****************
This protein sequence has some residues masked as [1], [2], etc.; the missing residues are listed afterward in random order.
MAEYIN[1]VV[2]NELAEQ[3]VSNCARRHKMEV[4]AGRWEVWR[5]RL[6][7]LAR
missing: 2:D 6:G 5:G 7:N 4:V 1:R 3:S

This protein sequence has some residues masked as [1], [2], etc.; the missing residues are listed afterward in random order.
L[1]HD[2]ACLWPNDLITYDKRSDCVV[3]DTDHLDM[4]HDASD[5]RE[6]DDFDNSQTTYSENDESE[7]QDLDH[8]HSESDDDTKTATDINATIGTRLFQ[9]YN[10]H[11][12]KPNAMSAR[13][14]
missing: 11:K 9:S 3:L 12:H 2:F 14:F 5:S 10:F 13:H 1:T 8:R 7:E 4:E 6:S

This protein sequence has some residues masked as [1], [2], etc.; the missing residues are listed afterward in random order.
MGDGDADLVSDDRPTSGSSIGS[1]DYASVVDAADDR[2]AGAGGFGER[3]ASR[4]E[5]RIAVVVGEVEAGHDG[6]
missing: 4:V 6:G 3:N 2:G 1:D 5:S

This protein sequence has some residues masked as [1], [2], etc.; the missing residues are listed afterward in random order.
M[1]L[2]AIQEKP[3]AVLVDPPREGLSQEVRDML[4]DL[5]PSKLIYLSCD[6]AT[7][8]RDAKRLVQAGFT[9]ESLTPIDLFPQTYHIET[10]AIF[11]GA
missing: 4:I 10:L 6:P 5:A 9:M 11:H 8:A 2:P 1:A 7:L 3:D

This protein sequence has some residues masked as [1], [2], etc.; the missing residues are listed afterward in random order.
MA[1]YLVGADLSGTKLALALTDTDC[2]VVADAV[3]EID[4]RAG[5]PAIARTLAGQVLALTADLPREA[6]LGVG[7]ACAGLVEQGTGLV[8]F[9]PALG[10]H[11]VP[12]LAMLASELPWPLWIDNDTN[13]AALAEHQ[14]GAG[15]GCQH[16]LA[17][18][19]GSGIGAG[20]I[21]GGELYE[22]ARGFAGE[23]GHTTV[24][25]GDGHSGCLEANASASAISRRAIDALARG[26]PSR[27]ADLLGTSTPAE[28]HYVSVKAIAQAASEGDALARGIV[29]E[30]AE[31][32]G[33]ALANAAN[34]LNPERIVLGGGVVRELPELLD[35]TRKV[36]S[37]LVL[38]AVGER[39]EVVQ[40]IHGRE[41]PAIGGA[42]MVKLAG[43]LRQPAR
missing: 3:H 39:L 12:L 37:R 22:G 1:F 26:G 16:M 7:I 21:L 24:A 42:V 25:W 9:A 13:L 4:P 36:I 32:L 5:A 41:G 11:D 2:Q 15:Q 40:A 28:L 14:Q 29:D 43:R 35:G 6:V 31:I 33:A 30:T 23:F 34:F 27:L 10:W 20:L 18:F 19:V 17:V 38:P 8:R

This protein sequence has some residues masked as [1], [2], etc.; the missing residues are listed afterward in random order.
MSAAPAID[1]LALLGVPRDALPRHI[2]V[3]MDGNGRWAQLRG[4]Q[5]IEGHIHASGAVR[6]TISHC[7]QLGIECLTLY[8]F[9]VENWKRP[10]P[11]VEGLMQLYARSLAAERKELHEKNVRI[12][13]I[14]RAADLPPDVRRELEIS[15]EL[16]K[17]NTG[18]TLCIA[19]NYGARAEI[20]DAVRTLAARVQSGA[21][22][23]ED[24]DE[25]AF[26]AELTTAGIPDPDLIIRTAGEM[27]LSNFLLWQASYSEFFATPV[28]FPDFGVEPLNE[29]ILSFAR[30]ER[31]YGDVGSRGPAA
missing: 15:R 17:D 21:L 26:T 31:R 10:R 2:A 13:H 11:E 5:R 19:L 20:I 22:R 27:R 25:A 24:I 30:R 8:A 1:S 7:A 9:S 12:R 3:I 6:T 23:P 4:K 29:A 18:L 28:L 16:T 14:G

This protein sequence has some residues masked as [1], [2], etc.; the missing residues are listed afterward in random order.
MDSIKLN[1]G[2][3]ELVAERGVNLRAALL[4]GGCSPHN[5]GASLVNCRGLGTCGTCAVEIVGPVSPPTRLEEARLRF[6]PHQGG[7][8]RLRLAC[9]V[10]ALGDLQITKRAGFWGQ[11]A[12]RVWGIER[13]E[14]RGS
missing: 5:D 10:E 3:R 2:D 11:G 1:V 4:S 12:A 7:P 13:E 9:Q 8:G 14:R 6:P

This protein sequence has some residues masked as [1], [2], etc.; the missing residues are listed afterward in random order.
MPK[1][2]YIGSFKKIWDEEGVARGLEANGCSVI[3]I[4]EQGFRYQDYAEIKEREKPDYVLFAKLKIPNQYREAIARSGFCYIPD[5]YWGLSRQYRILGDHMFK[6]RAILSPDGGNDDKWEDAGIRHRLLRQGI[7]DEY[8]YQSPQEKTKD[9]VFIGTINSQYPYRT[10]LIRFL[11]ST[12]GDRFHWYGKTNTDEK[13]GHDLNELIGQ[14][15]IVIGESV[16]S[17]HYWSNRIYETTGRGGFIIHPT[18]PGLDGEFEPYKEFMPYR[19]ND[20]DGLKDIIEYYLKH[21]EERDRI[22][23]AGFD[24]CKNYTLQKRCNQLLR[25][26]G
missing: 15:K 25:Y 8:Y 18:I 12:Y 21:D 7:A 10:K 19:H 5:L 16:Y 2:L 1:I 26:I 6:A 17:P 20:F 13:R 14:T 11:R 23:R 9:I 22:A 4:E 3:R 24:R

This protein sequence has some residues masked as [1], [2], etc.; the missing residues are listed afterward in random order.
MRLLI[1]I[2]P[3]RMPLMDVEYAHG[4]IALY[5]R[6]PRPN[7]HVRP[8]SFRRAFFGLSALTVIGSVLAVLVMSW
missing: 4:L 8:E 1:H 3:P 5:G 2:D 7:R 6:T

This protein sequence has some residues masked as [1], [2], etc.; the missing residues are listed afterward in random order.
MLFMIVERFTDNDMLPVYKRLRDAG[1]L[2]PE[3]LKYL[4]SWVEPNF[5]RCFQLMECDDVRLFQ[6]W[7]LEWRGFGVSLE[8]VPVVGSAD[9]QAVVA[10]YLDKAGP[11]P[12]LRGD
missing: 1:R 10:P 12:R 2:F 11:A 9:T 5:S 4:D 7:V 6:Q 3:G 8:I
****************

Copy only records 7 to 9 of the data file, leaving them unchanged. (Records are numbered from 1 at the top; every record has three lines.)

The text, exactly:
This protein sequence has some residues masked as [1], [2], etc.; the missing residues are listed afterward in random order.
MDSIKLN[1]G[2][3]ELVAERGVNLRAALL[4]GGCSPHN[5]GASLVNCRGLGTCGTCAVEIVGPVSPPTRLEEARLRF[6]PHQGG[7][8]RLRLAC[9]V[10]ALGDLQITKRAGFWGQ[11]A[12]RVWGIER[13]E[14]RGS
missing: 5:D 10:E 3:R 2:D 11:G 1:V 4:S 12:A 7:P 13:E 9:Q 8:G 14:R 6:P

This protein sequence has some residues masked as [1], [2], etc.; the missing residues are listed afterward in random order.
MPK[1][2]YIGSFKKIWDEEGVARGLEANGCSVI[3]I[4]EQGFRYQDYAEIKEREKPDYVLFAKLKIPNQYREAIARSGFCYIPD[5]YWGLSRQYRILGDHMFK[6]RAILSPDGGNDDKWEDAGIRHRLLRQGI[7]DEY[8]YQSPQEKTKD[9]VFIGTINSQYPYRT[10]LIRFL[11]ST[12]GDRFHWYGKTNTDEK[13]GHDLNELIGQ[14][15]IVIGESV[16]S[17]HYWSNRIYETTGRGGFIIHPT[18]PGLDGEFEPYKEFMPYR[19]ND[20]DGLKDIIEYYLKH[21]EERDRI[22][23]AGFD[24]CKNYTLQKRCNQLLR[25][26]G
missing: 15:K 25:Y 8:Y 18:I 12:Y 21:D 7:A 10:K 19:H 5:L 16:Y 2:L 1:I 26:I 6:A 17:P 20:F 13:R 14:T 11:R 23:R 9:I 22:A 4:E 3:R 24:R

This protein sequence has some residues masked as [1], [2], etc.; the missing residues are listed afterward in random order.
MRLLI[1]I[2]P[3]RMPLMDVEYAHG[4]IALY[5]R[6]PRPN[7]HVRP[8]SFRRAFFGLSALTVIGSVLAVLVMSW
missing: 4:L 8:E 1:H 3:P 5:G 2:D 7:R 6:T